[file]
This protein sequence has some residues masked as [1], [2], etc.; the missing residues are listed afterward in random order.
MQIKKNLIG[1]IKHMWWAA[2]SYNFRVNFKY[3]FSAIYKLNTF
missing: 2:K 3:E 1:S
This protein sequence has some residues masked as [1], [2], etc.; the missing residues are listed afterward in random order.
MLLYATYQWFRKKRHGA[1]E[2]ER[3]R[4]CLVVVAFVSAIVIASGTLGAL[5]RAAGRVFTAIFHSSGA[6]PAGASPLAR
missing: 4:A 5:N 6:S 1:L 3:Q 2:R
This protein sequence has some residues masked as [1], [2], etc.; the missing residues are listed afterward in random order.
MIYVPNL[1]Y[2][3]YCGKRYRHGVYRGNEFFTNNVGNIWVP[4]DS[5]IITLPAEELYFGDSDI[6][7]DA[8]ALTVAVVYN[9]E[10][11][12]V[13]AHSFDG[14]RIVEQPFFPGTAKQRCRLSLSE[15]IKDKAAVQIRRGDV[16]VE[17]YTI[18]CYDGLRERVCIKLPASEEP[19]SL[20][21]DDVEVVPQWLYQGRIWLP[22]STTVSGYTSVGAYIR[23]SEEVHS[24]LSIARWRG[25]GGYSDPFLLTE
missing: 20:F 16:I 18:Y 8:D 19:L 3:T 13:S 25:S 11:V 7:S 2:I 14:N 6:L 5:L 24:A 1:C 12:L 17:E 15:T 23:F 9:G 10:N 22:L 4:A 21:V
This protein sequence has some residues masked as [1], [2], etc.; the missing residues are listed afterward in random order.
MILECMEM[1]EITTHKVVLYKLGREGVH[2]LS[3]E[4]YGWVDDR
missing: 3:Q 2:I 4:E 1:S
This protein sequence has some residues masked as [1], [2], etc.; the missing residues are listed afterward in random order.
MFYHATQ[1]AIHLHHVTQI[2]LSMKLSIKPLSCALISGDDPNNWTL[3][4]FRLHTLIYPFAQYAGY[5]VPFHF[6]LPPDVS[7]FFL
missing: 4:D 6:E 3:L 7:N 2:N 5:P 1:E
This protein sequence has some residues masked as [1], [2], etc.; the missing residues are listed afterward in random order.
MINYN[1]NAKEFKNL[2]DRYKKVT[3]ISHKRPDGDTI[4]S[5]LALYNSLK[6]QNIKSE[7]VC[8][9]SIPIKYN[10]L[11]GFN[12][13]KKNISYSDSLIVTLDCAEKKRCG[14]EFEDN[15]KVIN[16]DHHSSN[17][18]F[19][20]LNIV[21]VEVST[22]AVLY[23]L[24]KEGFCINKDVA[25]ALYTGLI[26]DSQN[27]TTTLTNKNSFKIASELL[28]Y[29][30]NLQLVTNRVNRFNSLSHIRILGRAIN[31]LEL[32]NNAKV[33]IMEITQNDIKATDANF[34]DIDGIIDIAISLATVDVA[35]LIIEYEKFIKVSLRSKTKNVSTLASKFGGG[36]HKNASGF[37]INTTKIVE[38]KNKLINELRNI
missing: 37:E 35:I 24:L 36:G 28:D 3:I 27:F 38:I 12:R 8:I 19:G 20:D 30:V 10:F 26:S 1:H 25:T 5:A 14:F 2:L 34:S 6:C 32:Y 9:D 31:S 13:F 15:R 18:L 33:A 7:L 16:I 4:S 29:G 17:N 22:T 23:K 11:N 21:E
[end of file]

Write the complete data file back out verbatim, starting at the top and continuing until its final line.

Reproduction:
This protein sequence has some residues masked as [1], [2], etc.; the missing residues are listed afterward in random order.
MQIKKNLIG[1]IKHMWWAA[2]SYNFRVNFKY[3]FSAIYKLNTF
missing: 2:K 3:E 1:S
This protein sequence has some residues masked as [1], [2], etc.; the missing residues are listed afterward in random order.
MLLYATYQWFRKKRHGA[1]E[2]ER[3]R[4]CLVVVAFVSAIVIASGTLGAL[5]RAAGRVFTAIFHSSGA[6]PAGASPLAR
missing: 4:A 5:N 6:S 1:L 3:Q 2:R
This protein sequence has some residues masked as [1], [2], etc.; the missing residues are listed afterward in random order.
MIYVPNL[1]Y[2][3]YCGKRYRHGVYRGNEFFTNNVGNIWVP[4]DS[5]IITLPAEELYFGDSDI[6][7]DA[8]ALTVAVVYN[9]E[10][11][12]V[13]AHSFDG[14]RIVEQPFFPGTAKQRCRLSLSE[15]IKDKAAVQIRRGDV[16]VE[17]YTI[18]CYDGLRERVCIKLPASEEP[19]SL[20][21]DDVEVVPQWLYQGRIWLP[22]STTVSGYTSVGAYIR[23]SEEVHS[24]LSIARWRG[25]GGYSDPFLLTE
missing: 20:F 16:I 18:Y 8:D 19:L 3:T 13:S 25:S 11:V 7:S 2:I 14:N 6:L 5:L 24:A 1:C 12:L 17:E 15:T 23:F 9:G 10:N 22:L 4:A 21:V
This protein sequence has some residues masked as [1], [2], etc.; the missing residues are listed afterward in random order.
MILECMEM[1]EITTHKVVLYKLGREGVH[2]LS[3]E[4]YGWVDDR
missing: 3:Q 2:I 4:E 1:S
This protein sequence has some residues masked as [1], [2], etc.; the missing residues are listed afterward in random order.
MFYHATQ[1]AIHLHHVTQI[2]LSMKLSIKPLSCALISGDDPNNWTL[3][4]FRLHTLIYPFAQYAGY[5]VPFHF[6]LPPDVS[7]FFL
missing: 4:D 6:E 3:L 7:N 2:N 5:P 1:E
This protein sequence has some residues masked as [1], [2], etc.; the missing residues are listed afterward in random order.
MINYN[1]NAKEFKNL[2]DRYKKVT[3]ISHKRPDGDTI[4]S[5]LALYNSLK[6]QNIKSE[7]VC[8][9]SIPIKYN[10]L[11]GFN[12][13]KKNISYSDSLIVTLDCAEKKRCG[14]EFEDN[15]KVIN[16]DHHSSN[17][18]F[19][20]LNIV[21]VEVST[22]AVLY[23]L[24]KEGFCINKDVA[25]ALYTGLI[26]DSQN[27]TTTLTNKNSFKIASELL[28]Y[29][30]NLQLVTNRVNRFNSLSHIRILGRAIN[31]LEL[32]NNAKV[33]IMEITQNDIKATDANF[34]DIDGIIDIAISLATVDVA[35]LIIEYEKFIKVSLRSKTKNVSTLASKFGGG[36]HKNASGF[37]INTTKIVE[38]KNKLINELRNI
missing: 37:E 35:I 24:L 36:G 28:D 3:I 27:F 38:I 12:R 8:I 19:G 20:D 30:V 10:F 26:S 1:H 25:T 5:A 14:F 2:L 34:S 6:C 32:Y 9:D 31:S 13:F 15:R 18:L 33:A 7:L 16:I 4:S 29:G 17:N 22:T 23:K 11:N 21:E